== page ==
11) Sirloin Tip Side Steak from The Most and Least Fattening Cuts of Steak (Slideshow)

The Most and Least Fattening Cuts of Steak (Slideshow)

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flickr/ tbridge

11) Sirloin Tip Side Steak

This steak has little to no marbling, but is still flavorful. We wouldn’t recommend cooking it up like a standard steak, but it’s perfect for slow-cooking.

Fat: 5.4 grams
Calories: 206
Saturated Fat: 2 grams

flickr/ farm at sunrise ranch

10) Eye of Round

The rear leg of the cow is called the round, so any cuts with the word “round” in it come from this cut. This cut looks similar to the filet mignon, but it’s not taken from the tenderloin so it’s a lot tougher and less juicy. These are best used for eye of round roasts, prepared like prime rib and sliced as thinly as possible.

Fat: 7 grams
Calories: 276
Saturated Fat: 2.4 grams

flickr/ artizone

9) Top Round

Also called London Broil, top round is a lean, tough cut, so it’s best when braised. It’s also a good choice for jerky.

Fat: 7.6 grams
Calories: 240
Saturated Fat: 3 grams

flickr/ artizone

8) Top Sirloin

The top sirloin is an entirely different cut of meat from the sirloin (it’s located on the other side of the tenderloin), but it looks similar and can be cooked in a similar way as well: hot and fast. You don’t want to cook it any more than medium rare; however, because there’s still only a small amount of marbling on it.

Fat: 10.6 grams
Calories: 316
Saturated Fat: 4 grams

iStockphoto/ Thinkstock

7) Bottom Round

The third and final cut of meat from the round, bottom round is also lean and best when braised, but it has a slightly higher level of marbling so can be eaten as a steak if tenderized. Just make sure it’s cooked no further than medium rare.

Fat: 11 grams
Calories: 300
Saturated Fat: 3.8 grams

Flickr. dave77459

6) Sirloin Flap

The flap is sometimes confused with the hanger steak (which looks similar and has a comparable fat content), but it’s an entirely different cut, coming from the bottom sirloin primal, near where the tri-tip comes from. Sometimes called the sirloin tip or faux hanger, it’s inexpensive and extremely versatile: you can marinate and grill it then slice it thinly, cube and skewer it, or braise it and let it fall apart into shreds. Eat it medium-rare or medium; any less and it’ll be mushy.

Fat: 12 grams
Calories: 240
Saturated Fat: 3.8 grams

iStockphoto/ Thinkstock

5) Filet Mignon

Cut from the thicker end of the tenderloin, the filet mignon is quite possibly the most tender cut on a steer, simply because the muscle really has nothing to do. Of all the high-end steaks, this is also the one with the least amount of fat.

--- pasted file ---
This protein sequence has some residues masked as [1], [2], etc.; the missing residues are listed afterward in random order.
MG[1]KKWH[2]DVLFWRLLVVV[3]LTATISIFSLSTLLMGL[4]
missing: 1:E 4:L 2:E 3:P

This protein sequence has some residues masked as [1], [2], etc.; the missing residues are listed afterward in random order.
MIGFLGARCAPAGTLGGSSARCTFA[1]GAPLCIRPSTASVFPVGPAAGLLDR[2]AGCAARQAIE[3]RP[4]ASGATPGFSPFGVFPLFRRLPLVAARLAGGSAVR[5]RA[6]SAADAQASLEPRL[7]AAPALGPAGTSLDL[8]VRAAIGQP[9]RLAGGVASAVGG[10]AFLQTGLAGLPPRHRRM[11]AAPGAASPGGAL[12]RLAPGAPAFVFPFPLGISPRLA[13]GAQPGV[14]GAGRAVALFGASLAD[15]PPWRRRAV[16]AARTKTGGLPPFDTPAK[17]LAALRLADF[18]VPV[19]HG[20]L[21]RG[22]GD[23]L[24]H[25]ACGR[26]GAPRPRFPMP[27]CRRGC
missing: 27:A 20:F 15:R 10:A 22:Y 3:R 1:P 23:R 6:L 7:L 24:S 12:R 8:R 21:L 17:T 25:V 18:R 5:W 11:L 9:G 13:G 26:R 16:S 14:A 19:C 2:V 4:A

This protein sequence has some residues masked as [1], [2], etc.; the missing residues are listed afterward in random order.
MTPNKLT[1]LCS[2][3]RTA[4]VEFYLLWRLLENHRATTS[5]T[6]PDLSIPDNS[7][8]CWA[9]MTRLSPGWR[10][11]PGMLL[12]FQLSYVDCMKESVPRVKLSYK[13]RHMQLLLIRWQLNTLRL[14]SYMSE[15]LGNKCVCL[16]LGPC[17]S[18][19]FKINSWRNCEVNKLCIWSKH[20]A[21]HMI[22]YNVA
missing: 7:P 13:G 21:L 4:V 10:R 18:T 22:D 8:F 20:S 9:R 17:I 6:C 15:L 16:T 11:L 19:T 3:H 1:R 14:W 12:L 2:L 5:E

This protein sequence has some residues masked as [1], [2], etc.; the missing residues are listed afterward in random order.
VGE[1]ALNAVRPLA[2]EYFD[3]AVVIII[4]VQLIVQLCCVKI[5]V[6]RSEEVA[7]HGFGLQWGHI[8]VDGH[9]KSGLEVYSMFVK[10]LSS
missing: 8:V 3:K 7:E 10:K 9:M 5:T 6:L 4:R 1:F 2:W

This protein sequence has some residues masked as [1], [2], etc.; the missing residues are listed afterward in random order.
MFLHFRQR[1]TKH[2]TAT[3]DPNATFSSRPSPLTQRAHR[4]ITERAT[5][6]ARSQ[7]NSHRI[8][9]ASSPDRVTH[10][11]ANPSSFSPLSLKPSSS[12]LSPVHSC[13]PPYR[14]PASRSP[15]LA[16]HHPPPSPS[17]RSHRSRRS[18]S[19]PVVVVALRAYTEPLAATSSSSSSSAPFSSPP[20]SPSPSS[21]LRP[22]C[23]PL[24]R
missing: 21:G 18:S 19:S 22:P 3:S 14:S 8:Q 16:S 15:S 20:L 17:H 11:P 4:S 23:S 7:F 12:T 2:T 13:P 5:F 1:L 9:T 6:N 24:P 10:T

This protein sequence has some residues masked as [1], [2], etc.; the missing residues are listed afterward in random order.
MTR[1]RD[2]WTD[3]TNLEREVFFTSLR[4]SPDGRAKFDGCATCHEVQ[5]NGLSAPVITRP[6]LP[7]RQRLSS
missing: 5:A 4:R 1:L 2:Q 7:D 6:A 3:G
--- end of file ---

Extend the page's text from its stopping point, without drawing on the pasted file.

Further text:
Fat: 16 grams
Calories: 348
Saturated Fat: 6 grams

photodisc/ thinkstock

4) Porterhouse/ T-Bone

The steak of choice at many top steakhouses including Peter Luger, the porterhouse is actually a composite of two steaks, the tenderloin and the short loin. Porterhouse steaks are cut from farther back on the steer so there’s a nice size piece of tenderloin on it, and t-bones are generally cut from further up, resulting in less tenderloin. It’s a great all-around steak as well; you get the filet and the New York strip all in one.

Fat: 16.4 grams
Calories: 346
Saturated Fat: 6.6 grams

iStockphoto/ Thinkstock

3) Skirt Steak

The skirt steak comes from the plate section of the steer, down by the belly. While it contains a similar amount of fat as flank steak, which is located further back, it’s a completely different muscle. It’s best cooked hot and fat,sliced thinly, and it holds onto marinades well.

Fat: 17.2 grams
Calories: 348
Saturated Fat: 6.6 grams

iStockphoto/ Thinkstock

2) New York Strip

The New York strip; also called a club steak, shell steak, or Kansas City strip, comes from the short loin primal and is another steakhouse favorite. It’s well-marbled, dry-ages well, and is an all-around favorite even though it’s not the most tender cut.

Fat: 18 grams
Calories: 360
Saturated Fat: 6 grams

iStockphoto/ Thinkstock

1) Rib-Eye

The top of the heap, the rib-eye is the most prized, expensive, and well-marbled cut you’ll find on a cow. Cut from the rib section, it’ll sometimes be served with the rib still attached and called a cowboy rib-eye. It’s quite fatty and is incredibly versatile; it can be seared in a hot pan or roasted whole low and slow, resulting in a prime rib. The fat content makes it a special occasion steak, but you won’t find many people eating a rib-eye multiple nights a week, anyway.

Fat: 37.6 grams
Calories: 466
Saturated Fat: 15 grams

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The Most and Least Fattening Cuts of Steak (Slideshow)

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